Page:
Orientation and careful planning were key elements in reaching sustainability goals for the Lusche residence, which was the first home to achieve the highest level of certification in the Home Builders Association of Alabama’s EnergyKey rating system, developed in 2006 in partnership with Southface Energy Institute. The project focused heavily on energy efficiency, a crucial component of EnergyKey certification.
During the design phase, the architects’ San Antonio, Texas–based energy modeler ran several computer-generated programs using REM Rate software from Architectural Energy Corp. that showed the team how various insulation strategies, wall assembly decisions, and other building volume details would affect projected HVAC loads. The results of the $2,500 modeling convinced them to use open-cell spray-foam insulation, seal wood-to-wood wall connections within the framing, spec a 16-SEER Trane heat pump, and move the insulation line from the ceiling to the roof plane so that all ductwork would be in conditioned space.
With the ultra-insulated shell and fine-tuned heating and cooling load, Hinson and Dagg were able to right-size the HVAC equipment, reducing the spec by almost 6 tons, saving more than $20,000 in system costs. “The reduction in the mechanical system size paid for the energy modeling many times over,” says Hinson, noting that they’ll do the same for all their future projects.
Due to the increased tightness of the exterior envelope, the architects included an Alpine ERV system with Honeywell fresh air dampers to ensure adequate fresh air intake when the windows are closed. Other energy-saving features include light-colored metal and fiberglass composite roofs; R-5 insulated foundation walls; Energy Star–rated appliances, bath fans, and light fixtures; and two high-efficiency electric water heaters.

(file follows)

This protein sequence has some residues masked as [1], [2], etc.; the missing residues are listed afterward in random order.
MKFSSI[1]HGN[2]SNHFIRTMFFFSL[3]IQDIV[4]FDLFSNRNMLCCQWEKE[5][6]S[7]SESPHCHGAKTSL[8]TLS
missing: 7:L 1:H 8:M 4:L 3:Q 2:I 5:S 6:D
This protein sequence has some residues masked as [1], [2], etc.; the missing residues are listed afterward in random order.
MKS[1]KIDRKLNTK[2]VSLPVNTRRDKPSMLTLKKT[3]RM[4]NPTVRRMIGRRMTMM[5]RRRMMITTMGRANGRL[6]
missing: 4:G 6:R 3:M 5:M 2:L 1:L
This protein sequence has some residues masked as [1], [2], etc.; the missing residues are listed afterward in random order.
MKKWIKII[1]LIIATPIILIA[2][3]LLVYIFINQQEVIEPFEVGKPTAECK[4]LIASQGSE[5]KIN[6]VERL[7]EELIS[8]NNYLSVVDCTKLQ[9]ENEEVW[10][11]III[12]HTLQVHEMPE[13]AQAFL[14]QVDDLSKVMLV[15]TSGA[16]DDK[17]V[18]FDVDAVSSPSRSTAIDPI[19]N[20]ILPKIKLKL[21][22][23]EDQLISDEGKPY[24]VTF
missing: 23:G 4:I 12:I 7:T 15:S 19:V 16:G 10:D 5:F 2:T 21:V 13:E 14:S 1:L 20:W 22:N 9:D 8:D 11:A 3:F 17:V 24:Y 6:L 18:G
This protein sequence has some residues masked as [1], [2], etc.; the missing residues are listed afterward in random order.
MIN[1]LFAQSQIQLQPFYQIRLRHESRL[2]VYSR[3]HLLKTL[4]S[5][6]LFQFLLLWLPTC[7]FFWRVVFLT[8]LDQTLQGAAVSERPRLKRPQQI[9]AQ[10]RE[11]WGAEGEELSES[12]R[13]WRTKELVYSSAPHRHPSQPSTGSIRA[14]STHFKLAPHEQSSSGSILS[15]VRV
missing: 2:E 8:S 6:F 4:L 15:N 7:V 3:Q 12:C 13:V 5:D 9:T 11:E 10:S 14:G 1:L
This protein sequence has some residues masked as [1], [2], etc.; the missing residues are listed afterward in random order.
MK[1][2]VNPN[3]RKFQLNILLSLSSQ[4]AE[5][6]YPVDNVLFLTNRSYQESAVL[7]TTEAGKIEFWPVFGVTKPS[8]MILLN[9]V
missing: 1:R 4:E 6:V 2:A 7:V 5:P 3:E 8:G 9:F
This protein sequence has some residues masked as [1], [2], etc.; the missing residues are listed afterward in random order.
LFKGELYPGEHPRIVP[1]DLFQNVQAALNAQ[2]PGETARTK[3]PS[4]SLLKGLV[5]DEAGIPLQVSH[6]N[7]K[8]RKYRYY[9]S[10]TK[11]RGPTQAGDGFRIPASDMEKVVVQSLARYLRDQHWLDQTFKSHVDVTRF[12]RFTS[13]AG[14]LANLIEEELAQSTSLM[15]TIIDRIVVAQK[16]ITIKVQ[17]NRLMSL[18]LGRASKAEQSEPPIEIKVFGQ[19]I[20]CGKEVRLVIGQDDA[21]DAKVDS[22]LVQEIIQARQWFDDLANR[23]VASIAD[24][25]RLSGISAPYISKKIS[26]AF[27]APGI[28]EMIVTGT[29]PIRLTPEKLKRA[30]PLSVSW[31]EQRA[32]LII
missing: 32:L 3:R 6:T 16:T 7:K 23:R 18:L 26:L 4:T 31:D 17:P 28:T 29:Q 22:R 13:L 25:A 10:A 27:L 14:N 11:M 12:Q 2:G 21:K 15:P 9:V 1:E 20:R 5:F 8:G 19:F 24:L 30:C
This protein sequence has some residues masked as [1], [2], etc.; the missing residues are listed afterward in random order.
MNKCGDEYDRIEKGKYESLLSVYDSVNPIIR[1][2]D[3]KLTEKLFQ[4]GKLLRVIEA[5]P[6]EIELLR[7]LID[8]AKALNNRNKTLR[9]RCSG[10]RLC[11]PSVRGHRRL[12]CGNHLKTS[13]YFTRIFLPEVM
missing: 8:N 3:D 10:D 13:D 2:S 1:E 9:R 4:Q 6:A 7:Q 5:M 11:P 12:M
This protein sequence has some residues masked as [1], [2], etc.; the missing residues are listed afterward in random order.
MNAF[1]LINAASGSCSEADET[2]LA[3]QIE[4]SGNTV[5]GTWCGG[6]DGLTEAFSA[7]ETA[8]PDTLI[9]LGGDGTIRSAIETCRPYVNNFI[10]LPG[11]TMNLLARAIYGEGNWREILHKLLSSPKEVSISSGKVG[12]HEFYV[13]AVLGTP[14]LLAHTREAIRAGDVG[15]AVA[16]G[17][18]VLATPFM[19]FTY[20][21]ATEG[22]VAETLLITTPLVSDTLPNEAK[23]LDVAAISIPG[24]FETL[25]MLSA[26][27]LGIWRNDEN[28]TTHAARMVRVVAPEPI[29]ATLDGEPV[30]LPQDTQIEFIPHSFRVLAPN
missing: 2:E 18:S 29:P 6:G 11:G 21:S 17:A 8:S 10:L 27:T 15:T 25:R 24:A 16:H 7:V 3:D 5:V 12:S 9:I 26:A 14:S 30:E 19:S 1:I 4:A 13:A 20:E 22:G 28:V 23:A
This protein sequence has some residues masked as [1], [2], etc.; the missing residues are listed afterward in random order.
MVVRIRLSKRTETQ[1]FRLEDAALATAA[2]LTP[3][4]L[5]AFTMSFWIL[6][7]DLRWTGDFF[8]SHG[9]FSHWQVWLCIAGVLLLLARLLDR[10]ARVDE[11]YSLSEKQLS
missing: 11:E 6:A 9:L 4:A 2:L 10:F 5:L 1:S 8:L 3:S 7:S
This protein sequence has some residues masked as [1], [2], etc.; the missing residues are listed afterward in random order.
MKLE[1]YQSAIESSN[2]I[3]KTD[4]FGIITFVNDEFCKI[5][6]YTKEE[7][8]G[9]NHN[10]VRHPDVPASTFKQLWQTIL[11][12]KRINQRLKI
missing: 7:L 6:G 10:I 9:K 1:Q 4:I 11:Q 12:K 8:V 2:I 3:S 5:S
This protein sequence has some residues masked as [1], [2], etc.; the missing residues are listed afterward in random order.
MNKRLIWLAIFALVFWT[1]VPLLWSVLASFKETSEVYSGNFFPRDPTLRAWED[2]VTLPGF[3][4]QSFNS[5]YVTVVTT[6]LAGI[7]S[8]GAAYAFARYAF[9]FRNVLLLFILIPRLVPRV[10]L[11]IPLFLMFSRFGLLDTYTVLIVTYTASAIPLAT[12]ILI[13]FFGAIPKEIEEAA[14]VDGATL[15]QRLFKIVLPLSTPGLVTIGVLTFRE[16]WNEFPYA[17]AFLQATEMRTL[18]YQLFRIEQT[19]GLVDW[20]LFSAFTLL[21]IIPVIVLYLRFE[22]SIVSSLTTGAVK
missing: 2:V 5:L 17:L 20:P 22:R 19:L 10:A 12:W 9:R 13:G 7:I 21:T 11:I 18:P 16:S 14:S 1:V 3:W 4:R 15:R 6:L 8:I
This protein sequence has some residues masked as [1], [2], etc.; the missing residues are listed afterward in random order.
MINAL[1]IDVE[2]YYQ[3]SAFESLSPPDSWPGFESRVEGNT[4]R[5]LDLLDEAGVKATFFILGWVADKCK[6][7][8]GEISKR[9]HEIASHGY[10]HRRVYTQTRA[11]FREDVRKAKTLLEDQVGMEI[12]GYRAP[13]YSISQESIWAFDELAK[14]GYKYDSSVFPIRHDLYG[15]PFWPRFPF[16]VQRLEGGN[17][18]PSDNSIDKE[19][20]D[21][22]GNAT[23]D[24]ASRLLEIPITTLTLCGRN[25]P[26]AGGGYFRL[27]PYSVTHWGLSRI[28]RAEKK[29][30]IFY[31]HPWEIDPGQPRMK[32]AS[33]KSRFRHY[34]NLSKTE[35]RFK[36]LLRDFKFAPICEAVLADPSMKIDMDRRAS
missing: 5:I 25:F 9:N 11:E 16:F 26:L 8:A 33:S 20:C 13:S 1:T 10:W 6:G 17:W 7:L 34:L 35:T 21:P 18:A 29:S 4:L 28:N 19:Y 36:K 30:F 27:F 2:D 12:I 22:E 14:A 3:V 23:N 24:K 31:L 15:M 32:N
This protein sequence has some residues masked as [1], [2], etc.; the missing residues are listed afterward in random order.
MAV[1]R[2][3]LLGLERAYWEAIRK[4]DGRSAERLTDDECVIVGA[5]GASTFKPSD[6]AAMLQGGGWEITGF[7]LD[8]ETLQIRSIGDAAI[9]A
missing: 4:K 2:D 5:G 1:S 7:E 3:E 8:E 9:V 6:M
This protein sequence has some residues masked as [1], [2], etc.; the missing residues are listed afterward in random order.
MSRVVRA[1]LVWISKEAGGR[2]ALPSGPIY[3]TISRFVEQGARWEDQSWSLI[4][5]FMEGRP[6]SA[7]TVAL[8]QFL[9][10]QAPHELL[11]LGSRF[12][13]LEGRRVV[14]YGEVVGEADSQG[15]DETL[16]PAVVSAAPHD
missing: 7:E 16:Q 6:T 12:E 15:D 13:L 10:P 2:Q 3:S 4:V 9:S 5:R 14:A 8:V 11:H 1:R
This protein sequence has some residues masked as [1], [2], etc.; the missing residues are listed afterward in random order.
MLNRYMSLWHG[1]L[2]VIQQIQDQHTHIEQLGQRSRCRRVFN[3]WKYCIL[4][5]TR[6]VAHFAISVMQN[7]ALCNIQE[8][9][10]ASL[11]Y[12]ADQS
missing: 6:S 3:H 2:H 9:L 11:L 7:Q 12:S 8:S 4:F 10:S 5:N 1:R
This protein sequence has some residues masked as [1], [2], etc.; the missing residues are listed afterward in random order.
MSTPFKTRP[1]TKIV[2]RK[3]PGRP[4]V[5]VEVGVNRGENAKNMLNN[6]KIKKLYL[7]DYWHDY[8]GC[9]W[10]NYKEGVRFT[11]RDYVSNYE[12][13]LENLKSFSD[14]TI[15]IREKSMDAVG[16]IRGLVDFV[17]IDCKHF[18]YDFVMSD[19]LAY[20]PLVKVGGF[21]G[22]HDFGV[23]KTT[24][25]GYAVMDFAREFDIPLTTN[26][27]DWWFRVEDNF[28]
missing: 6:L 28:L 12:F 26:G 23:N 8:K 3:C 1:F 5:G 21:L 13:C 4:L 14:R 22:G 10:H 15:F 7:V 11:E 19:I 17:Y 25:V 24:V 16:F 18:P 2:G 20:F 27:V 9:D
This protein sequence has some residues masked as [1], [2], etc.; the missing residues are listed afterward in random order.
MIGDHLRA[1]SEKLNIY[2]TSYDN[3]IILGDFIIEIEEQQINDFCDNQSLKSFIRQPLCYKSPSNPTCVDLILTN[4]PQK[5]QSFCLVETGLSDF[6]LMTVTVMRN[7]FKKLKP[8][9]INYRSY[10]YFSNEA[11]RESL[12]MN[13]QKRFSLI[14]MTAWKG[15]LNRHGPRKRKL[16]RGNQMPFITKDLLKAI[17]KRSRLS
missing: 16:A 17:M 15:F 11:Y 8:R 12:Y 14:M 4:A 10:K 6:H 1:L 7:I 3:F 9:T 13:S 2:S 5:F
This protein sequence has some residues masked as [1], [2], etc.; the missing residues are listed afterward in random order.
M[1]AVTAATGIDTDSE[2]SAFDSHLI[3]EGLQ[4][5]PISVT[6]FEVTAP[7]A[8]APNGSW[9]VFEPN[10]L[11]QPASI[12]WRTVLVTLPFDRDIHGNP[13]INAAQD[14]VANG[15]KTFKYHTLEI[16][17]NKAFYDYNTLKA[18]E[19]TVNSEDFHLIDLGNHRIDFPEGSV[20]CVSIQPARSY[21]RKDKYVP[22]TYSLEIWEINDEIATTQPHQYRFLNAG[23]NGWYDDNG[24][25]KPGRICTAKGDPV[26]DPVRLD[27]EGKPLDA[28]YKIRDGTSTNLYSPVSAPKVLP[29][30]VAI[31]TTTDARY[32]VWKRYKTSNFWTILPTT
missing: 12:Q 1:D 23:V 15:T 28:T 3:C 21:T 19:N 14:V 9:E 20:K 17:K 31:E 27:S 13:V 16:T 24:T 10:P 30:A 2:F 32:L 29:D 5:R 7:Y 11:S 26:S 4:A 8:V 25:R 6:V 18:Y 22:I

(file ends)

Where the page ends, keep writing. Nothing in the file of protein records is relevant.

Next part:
WaterSense-labeled toilets and faucets help reduce water usage inside, while the site design—which preserved 96% of the property’s hardwoods, minimizes rainwater runoff, and utilizes native plant species with low water requirements—conserves water outside.
“Compared to a typical Alabama custom home, we have a postage-stamp-size sod area—less than 2,000 square feet,” Hinson explains.
Still, building a third party–certified house in a rural area with no statewide energy code and few green raters, verifiers, or eco-minded subcontractors proved challenging. The architects, both professors at nearby Auburn University’s College of Architecture, Design and Construction, fell back on their years of experience as green educators and advocates in seeing the project to completion.
“This isn’t Seattle; we’re on the frontier of the residential green building movement here,” says Hinson. “We’ve had to do a lot of convincing to get these ideas out there into the housing marketplace.”
Jennifer Goodman is managing editor of EcoHome.